The second of three films directed by Steve McQueen showing during this year’s edition of the New York Film Festival, Mangrove continues the forthcoming Small Axe quintet set to debut on Amazon Prime later this year, following up the director’s NYFF Opening Night masterpiece Lovers Rock.
Nearly doubling that film’s runtime, Mangrove may be part of the same series of films from McQueen, but couldn’t feel more different. Jettisoning the music-focused neo spirituality of his brilliant Lovers Rock, this film instead finds McQueen at his most overtly political, telling the story of the Mangrove Nine. A group of Black British revolutionaries, the Mangrove Nine where a collection of activists who, in response to continuing pressure from the racist police force found in 1970 London, took to the streets to protest the continual raids of the titular restaurant.
The film takes place in the Notting Hill neighborhood of London, and stars Shaun Parkes as Frank Crichlow, a restaurant owner with a passion for Caribbean food and being a hub for community connection. Following raid after raid after raid, the restaurant becomes something of a figure for police brutality and their consistent persecution of the black community, becoming a place for political action after activists like Altheia Jones-LeCointe (a brilliant Letitia Wright) and Darcus Howe (Malachi Kirby) get involved. Right around half way through the film tensions boil over, with a peaceful protest turning violent following aggressive escalation by the aforementioned vile, racist police force. Turning then into a taut and thrilling courtroom drama, Mangrove turns from a slice of life drama about a community under attack by a destructive system into a drama about that very community getting their chance to speak for themselves and take what control they can.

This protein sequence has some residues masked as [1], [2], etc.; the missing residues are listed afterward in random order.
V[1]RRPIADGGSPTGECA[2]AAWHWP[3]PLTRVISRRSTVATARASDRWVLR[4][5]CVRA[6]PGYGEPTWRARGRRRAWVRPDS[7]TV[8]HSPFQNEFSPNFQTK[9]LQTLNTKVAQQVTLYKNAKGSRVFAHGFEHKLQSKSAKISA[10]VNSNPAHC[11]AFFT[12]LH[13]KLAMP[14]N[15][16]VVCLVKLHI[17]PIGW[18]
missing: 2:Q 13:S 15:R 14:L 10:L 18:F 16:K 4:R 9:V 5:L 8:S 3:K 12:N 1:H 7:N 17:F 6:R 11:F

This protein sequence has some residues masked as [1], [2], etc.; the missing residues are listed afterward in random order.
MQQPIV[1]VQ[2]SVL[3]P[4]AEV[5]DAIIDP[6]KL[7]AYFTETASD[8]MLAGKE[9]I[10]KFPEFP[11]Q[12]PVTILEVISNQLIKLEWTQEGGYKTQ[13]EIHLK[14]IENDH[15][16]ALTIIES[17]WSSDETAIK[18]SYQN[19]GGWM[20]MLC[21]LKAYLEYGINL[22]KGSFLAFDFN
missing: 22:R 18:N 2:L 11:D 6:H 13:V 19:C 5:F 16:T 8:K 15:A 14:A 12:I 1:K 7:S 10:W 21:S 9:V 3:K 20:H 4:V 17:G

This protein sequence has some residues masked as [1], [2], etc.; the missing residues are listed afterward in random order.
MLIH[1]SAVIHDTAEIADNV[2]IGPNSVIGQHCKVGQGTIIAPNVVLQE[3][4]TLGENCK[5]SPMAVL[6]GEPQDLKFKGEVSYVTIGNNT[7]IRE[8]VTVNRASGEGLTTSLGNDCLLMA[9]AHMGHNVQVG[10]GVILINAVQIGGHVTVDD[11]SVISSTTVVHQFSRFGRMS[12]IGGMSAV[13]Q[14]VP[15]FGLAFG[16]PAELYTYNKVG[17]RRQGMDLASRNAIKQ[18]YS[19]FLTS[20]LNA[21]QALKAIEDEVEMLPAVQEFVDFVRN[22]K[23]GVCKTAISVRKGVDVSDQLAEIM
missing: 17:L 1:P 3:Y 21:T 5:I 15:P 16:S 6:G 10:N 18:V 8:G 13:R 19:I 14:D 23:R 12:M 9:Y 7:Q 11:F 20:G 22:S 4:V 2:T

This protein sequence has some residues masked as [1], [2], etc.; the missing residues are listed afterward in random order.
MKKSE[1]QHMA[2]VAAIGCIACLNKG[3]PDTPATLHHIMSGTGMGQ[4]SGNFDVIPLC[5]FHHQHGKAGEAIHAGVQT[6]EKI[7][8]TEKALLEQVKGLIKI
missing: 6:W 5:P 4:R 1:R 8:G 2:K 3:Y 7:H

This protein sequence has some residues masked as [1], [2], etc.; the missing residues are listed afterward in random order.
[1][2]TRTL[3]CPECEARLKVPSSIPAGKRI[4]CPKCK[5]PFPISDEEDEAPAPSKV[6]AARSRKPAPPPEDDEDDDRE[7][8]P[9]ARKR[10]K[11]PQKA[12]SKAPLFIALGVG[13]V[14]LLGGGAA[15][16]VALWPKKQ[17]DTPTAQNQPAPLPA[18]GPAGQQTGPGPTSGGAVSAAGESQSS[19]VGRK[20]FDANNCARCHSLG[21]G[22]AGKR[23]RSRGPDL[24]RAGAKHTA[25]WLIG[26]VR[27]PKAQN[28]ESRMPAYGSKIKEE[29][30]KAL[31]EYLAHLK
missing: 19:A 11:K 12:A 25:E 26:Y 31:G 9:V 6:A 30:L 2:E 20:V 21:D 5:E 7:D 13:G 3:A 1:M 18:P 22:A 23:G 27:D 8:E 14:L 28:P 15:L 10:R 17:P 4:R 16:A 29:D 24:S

Coming at a time where the world’s slowly starting to see another hotly anticipated courtroom drama about police brutality, Aaron Sorkin’s Trial of the Chicago 7, Mangrove blends verite-style, fly on the wall intimacy with a vivid visual language that could only come from a filmmaker steeped in experimental video art. McQueen’s second Small Axe entry to hit theaters, Mangrove is quite a leap from the NYFF-opening Lovers Rock, but only in scope, really. This two hour-plus drama features similar energy and intimacy, with McQueen’s camera finding increasingly moving ways to shoot both repeated police raids and also a lengthy back half of the film which ostensibly takes place entirely in a courtroom. Cinematographer Shabier Kirchner stands out as one of the stars of the film, particularly in he and McQueen’s modulating of tone and atmosphere. The raid sequences, in particular, are properly chaotic and in many ways brutal to watch, coming one after another with aggression and little in the way of telegraphing.
As they increase in numbers, the raids also become more and more infuriating, as they’re paired opposite sequences of this community bristling with life, passion and real, textured humanity. Parkes is shattering as Frank, turning in a performance that’s increasingly on edge but also completely focused and lived in. It’s a towering lead performance that could be easily elevated and turned into something more maudlin, but instead plays out brilliantly given a mature and thoughtful actor behind the role.
Wright is also otherworldly here as the activist Altheia. Her performance is arguably a bit more meatier than that of anyone else in the film, but Wright proves to be up to the task, with her and Kirby getting many of the larger, more classically rousing sequences. They’re both given solid, if maybe too speech-heavy, writing, and genuinely run with it, particularly Wright who turns in a mature and layered performance far beyond her years. This is, to the film’s benefit and arguably its point, an ensemble film, and the performances are uniformly quite great, even down to Alex Jennings in the role of Judge Edward Clarke, who is given little screen time but never once leans into anything arch, an easy trap for a character like this. McQueen rightly gets a lot of the credit here, crafting a film of nuance and little caricature (the racist police would fit the bill if their seemingly cartoonish brutality wasn’t the same being shown to this day here in the states by actual police). However the performances, across the board, seem more than capable and given real vitality to a film riffing on a stale, classic film genre.
Gorgeously composed by a director at the height of his powers, Mangrove is the second masterwork from McQueen in what is shaping up to be one of the great film series of our time. A textured portrait of real, tactile political resistance, McQueen’s courtroom drama is an act of political revolution in a time where that’s more than needed. A major work from a major filmmaker, this is a courtroom drama unlike any film has seen.